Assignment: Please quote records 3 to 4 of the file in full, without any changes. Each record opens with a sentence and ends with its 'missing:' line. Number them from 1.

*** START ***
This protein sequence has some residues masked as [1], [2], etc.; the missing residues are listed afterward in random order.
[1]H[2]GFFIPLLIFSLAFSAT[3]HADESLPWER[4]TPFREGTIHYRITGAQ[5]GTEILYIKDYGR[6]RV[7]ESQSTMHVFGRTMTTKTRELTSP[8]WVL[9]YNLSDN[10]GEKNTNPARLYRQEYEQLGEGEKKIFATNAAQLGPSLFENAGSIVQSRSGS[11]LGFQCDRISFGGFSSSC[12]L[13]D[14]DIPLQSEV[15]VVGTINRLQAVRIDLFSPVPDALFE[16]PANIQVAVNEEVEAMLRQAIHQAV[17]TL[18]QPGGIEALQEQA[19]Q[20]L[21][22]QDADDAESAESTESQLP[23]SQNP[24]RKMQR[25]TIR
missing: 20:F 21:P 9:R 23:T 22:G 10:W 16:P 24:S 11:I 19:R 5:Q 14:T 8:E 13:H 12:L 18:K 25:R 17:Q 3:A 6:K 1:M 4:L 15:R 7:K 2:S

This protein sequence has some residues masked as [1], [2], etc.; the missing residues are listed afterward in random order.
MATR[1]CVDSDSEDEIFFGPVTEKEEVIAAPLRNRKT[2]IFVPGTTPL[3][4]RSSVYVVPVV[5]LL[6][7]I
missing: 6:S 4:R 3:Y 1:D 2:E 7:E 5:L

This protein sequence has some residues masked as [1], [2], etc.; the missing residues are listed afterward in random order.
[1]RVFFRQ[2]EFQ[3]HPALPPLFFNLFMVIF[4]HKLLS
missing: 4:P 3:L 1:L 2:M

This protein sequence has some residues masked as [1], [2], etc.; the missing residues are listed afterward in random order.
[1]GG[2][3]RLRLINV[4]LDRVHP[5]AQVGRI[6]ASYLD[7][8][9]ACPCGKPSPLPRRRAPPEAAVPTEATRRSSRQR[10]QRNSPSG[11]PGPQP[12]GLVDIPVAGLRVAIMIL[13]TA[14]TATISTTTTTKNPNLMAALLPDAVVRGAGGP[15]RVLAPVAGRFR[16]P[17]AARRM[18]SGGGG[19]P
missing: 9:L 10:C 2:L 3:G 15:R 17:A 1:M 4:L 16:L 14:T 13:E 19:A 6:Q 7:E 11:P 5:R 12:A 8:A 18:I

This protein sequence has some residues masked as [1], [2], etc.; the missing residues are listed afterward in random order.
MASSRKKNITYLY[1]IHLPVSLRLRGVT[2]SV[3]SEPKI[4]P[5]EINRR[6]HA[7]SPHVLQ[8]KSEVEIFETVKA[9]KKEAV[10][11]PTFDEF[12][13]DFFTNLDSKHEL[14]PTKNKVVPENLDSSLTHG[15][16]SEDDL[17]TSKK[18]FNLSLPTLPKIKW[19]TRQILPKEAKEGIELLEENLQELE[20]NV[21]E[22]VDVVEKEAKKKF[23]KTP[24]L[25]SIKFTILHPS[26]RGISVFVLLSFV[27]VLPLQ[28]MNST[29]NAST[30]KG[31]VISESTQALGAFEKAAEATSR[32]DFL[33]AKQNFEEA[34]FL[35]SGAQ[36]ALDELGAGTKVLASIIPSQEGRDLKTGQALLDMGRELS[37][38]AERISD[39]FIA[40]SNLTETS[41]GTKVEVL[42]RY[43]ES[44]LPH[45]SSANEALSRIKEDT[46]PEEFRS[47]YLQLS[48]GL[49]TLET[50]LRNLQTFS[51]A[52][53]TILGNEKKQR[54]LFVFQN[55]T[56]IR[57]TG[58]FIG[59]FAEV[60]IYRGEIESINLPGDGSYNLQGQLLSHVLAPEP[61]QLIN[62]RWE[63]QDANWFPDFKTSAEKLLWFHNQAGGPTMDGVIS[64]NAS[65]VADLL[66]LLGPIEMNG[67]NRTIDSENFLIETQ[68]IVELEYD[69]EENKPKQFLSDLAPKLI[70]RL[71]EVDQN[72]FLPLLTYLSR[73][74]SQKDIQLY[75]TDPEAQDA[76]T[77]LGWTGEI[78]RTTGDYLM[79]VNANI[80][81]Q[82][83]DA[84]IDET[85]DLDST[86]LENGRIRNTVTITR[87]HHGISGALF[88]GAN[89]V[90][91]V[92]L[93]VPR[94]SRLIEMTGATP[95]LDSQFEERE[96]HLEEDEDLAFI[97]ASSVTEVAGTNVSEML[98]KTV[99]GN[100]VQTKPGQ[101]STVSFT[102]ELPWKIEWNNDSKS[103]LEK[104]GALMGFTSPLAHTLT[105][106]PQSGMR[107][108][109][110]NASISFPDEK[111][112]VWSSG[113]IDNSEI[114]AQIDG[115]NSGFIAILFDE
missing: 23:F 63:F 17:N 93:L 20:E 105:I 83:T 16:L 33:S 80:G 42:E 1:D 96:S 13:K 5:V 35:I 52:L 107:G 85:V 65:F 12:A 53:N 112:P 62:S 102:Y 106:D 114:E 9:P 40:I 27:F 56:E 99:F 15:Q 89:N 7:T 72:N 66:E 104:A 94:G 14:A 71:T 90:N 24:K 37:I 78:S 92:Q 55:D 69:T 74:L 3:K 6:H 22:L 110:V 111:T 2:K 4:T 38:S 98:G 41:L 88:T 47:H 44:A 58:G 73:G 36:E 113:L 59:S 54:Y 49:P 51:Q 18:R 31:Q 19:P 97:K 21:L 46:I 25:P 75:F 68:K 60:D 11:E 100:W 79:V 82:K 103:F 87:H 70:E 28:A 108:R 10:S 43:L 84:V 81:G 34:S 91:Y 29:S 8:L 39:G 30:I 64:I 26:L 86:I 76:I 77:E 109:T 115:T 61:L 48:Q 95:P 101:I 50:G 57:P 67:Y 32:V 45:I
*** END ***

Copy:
This protein sequence has some residues masked as [1], [2], etc.; the missing residues are listed afterward in random order.
[1]RVFFRQ[2]EFQ[3]HPALPPLFFNLFMVIF[4]HKLLS
missing: 4:P 3:L 1:L 2:M

This protein sequence has some residues masked as [1], [2], etc.; the missing residues are listed afterward in random order.
[1]GG[2][3]RLRLINV[4]LDRVHP[5]AQVGRI[6]ASYLD[7][8][9]ACPCGKPSPLPRRRAPPEAAVPTEATRRSSRQR[10]QRNSPSG[11]PGPQP[12]GLVDIPVAGLRVAIMIL[13]TA[14]TATISTTTTTKNPNLMAALLPDAVVRGAGGP[15]RVLAPVAGRFR[16]P[17]AARRM[18]SGGGG[19]P
missing: 9:L 10:C 2:L 3:G 15:R 17:A 1:M 4:L 16:L 14:T 13:E 19:A 6:Q 7:E 11:P 5:R 12:A 8:A 18:I